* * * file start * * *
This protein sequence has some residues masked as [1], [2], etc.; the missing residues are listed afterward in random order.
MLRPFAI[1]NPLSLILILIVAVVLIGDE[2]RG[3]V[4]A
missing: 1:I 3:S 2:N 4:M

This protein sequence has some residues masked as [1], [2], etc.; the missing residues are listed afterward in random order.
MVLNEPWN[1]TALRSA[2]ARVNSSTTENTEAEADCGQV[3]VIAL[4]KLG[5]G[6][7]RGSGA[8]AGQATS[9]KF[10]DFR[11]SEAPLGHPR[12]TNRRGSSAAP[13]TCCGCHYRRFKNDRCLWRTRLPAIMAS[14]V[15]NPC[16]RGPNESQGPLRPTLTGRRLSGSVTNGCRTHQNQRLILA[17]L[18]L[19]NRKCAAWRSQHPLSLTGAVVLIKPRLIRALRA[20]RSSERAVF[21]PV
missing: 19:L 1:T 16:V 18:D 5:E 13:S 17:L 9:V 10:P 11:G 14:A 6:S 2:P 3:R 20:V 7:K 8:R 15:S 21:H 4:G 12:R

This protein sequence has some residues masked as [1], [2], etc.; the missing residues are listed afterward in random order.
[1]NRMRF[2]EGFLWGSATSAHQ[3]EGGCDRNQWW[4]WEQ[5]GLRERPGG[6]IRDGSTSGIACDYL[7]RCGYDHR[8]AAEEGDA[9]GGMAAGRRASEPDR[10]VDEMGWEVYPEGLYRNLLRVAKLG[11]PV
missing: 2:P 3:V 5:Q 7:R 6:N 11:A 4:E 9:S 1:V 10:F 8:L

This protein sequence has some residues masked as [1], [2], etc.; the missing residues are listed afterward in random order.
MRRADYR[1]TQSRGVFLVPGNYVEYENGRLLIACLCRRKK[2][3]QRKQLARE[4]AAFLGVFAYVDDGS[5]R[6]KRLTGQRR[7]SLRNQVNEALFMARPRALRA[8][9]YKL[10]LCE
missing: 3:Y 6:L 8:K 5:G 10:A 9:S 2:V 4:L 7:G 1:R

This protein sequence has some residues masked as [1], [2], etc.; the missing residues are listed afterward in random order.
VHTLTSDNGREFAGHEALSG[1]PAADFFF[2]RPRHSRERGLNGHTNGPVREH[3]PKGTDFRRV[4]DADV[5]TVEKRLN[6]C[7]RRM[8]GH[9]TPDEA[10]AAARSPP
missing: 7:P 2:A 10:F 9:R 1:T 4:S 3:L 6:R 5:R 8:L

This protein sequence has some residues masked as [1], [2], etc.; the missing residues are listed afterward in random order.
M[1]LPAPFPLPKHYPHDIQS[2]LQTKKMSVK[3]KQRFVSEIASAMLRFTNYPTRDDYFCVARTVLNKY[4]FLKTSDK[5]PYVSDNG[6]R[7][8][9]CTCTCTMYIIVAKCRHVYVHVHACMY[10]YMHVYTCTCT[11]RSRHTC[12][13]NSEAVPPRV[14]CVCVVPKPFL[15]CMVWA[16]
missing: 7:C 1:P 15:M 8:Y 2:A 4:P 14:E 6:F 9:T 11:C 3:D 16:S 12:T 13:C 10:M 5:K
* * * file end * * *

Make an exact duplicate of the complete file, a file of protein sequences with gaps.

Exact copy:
This protein sequence has some residues masked as [1], [2], etc.; the missing residues are listed afterward in random order.
MLRPFAI[1]NPLSLILILIVAVVLIGDE[2]RG[3]V[4]A
missing: 1:I 3:S 2:N 4:M

This protein sequence has some residues masked as [1], [2], etc.; the missing residues are listed afterward in random order.
MVLNEPWN[1]TALRSA[2]ARVNSSTTENTEAEADCGQV[3]VIAL[4]KLG[5]G[6][7]RGSGA[8]AGQATS[9]KF[10]DFR[11]SEAPLGHPR[12]TNRRGSSAAP[13]TCCGCHYRRFKNDRCLWRTRLPAIMAS[14]V[15]NPC[16]RGPNESQGPLRPTLTGRRLSGSVTNGCRTHQNQRLILA[17]L[18]L[19]NRKCAAWRSQHPLSLTGAVVLIKPRLIRALRA[20]RSSERAVF[21]PV
missing: 19:L 1:T 16:V 18:D 5:E 13:S 17:L 9:V 10:P 11:G 14:A 6:S 2:P 3:R 20:V 7:K 8:R 15:S 21:H 4:G 12:R

This protein sequence has some residues masked as [1], [2], etc.; the missing residues are listed afterward in random order.
[1]NRMRF[2]EGFLWGSATSAHQ[3]EGGCDRNQWW[4]WEQ[5]GLRERPGG[6]IRDGSTSGIACDYL[7]RCGYDHR[8]AAEEGDA[9]GGMAAGRRASEPDR[10]VDEMGWEVYPEGLYRNLLRVAKLG[11]PV
missing: 2:P 3:V 5:Q 7:R 6:N 11:A 4:E 9:S 1:V 10:F 8:L

This protein sequence has some residues masked as [1], [2], etc.; the missing residues are listed afterward in random order.
MRRADYR[1]TQSRGVFLVPGNYVEYENGRLLIACLCRRKK[2][3]QRKQLARE[4]AAFLGVFAYVDDGS[5]R[6]KRLTGQRR[7]SLRNQVNEALFMARPRALRA[8][9]YKL[10]LCE
missing: 3:Y 6:L 8:K 5:G 10:A 9:S 2:V 4:L 7:G 1:R

This protein sequence has some residues masked as [1], [2], etc.; the missing residues are listed afterward in random order.
VHTLTSDNGREFAGHEALSG[1]PAADFFF[2]RPRHSRERGLNGHTNGPVREH[3]PKGTDFRRV[4]DADV[5]TVEKRLN[6]C[7]RRM[8]GH[9]TPDEA[10]AAARSPP
missing: 7:P 2:A 10:F 9:R 1:T 4:S 3:L 6:R 5:R 8:L

This protein sequence has some residues masked as [1], [2], etc.; the missing residues are listed afterward in random order.
M[1]LPAPFPLPKHYPHDIQS[2]LQTKKMSVK[3]KQRFVSEIASAMLRFTNYPTRDDYFCVARTVLNKY[4]FLKTSDK[5]PYVSDNG[6]R[7][8][9]CTCTCTMYIIVAKCRHVYVHVHACMY[10]YMHVYTCTCT[11]RSRHTC[12][13]NSEAVPPRV[14]CVCVVPKPFL[15]CMVWA[16]
missing: 7:C 1:P 15:M 8:Y 2:A 4:P 14:E 6:F 9:T 11:C 3:D 16:S 12:T 13:C 10:M 5:K